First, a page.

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My Gig (other than wife and mother)

Wow! So "Not Me! Monday" turned out to be more fun than I ever anticipated! I got over 800 hits to my blog, which I certainly know is due to the traffic from MckMama's blog my fantastic creative writing abilities. Um,, anyway, thought I'd throw a blog out there related to my moonlighting practice as a labor and delivery nurse! (Quick little disclaimer: Do not take this as medical advice. Please contact your health care provider...or something like that, right?)

I love the calls that go something like this:

Patient: Um, this is my first baby, I'm due tomorrow and I just had two contractions in the last hour. They didn't really hurt, but I'm afraid of making it there on time. Do you think I should come in?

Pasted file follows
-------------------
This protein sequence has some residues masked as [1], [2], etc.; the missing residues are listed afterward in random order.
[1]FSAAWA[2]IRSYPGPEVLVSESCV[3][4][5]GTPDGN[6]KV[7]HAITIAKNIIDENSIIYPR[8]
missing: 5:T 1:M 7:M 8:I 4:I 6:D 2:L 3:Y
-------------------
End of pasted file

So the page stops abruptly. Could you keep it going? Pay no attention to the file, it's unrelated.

Here's what I'd like to say:
Well, do you live two days away? 'Cuz if you do, then certainly, you might want to think about maybe getting packed and possibly starting your drive. But take your time.

Patient: But I lost my mucous plug!

Here's what I'd like to say:
Oh, no! You better find it! You do know that you can't be admitted unless you find it?

In contrast, here's what the clinic triage nurse would say about lost mucous plugs:
You better call 911 and take an ambulance to the hospital!

Here's what a clinic triage nurse once told a patient who reported having 3 BM's in an hour:
You better call 911 and take an ambulance to the hospital!

And guess what the clinic triage nurse would tell the first timer above?
You better call 911 and take an ambulance to the hospital!

I think maybe the clinic triage is just automated, "Please press one if you think you are in labor, two if you have the runs, three if you've lost your mucous plug--but it doesn't really matter what you press because we'll just tell you to call 911 anyway."

Thankfully (most) people are smart enough to just drive themselves in in non-emergency cases, but not all!!

Then there's the fine folks who come in (notoriously) at 11:30pm on a Saturday night, saying:
I haven't felt my baby move for two days. (Yikes!)